How about a person with a less impressive entrepreneurial network? Do you suggest they go for enterprise like you describe here or take the 37signals “Fortune 5000000” approach? It seems you guys took the latter approach with Crazyegg.

    I’m fully aware that either can work. You just didn’t mention the latter. Was that intentional? If so, why?

    Also, slight tangent – do you prefer business models that focus on obvious

  32. Alex @ Easy ways to make money :

    I like your advise especially the one about convincing a blogger to blog something about your company. I think this is true, you really need to build a good relationship with them. So, to add a few more tips on the content of the email you’re sending. It would also be convincing if you really specify a topic or a title on the blog site of your respondent, giving you the credibility that you’re really reading his/her site.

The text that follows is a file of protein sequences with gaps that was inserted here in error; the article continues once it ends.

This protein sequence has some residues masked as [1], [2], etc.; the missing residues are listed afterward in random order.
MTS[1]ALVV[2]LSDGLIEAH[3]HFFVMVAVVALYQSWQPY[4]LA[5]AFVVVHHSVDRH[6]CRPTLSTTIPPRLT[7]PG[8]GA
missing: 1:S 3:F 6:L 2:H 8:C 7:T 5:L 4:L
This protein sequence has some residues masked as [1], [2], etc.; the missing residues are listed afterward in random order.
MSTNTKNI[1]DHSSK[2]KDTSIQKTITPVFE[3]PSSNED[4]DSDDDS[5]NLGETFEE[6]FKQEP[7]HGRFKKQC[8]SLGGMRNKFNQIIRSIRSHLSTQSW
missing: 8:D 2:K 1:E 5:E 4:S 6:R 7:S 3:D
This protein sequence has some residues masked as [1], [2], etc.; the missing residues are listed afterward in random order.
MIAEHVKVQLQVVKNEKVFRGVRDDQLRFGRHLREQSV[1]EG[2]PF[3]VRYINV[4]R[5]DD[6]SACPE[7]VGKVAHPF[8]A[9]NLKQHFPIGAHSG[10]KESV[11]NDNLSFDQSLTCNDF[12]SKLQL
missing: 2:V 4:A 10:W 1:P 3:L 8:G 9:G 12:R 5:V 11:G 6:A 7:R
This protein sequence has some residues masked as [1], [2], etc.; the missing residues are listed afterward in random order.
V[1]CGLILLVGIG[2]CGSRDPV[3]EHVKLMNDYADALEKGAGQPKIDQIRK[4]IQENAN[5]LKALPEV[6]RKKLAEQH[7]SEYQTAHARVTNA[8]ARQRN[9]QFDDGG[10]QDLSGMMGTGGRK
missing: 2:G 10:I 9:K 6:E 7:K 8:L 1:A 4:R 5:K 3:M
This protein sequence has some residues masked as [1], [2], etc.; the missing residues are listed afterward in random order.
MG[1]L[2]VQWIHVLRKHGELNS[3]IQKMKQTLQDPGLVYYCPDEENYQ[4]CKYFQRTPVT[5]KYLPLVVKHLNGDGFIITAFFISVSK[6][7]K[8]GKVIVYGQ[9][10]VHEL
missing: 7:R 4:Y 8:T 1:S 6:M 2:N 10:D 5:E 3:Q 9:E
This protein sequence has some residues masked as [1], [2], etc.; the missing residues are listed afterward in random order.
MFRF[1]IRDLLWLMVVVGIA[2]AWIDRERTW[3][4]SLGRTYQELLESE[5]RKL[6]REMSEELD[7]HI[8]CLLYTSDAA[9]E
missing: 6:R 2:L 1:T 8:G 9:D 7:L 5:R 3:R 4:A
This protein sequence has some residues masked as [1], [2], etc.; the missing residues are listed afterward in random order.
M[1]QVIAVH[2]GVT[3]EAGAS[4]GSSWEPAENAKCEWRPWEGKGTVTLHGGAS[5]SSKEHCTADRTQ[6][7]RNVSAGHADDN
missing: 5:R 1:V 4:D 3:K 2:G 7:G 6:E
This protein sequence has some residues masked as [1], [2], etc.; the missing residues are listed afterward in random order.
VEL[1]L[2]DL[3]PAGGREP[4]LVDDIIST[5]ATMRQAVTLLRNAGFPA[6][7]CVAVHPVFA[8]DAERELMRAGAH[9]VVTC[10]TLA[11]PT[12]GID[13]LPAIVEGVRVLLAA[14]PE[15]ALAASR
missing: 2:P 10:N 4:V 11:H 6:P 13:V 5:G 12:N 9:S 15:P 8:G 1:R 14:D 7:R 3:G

• Definitely, if you can get some blogs to mention your company it will get you a long way in networking. Yep, showing that you really follow and enjoy their work should get you much further.

  33. It does baffle me no end how some people spell your name wrong Niel, I mean Neil 😉

    In regards to the post, you da man Neil!! keep it up!


  34. What i am thinking “whatever the business and ways to improve it…if you get more money while applying any new idea on it, then that idea is called best way for business ” 🙂

  35. This post is great. One question, what would you call the subject for the email going to the CEO.

  36. Make a nice smokescreen!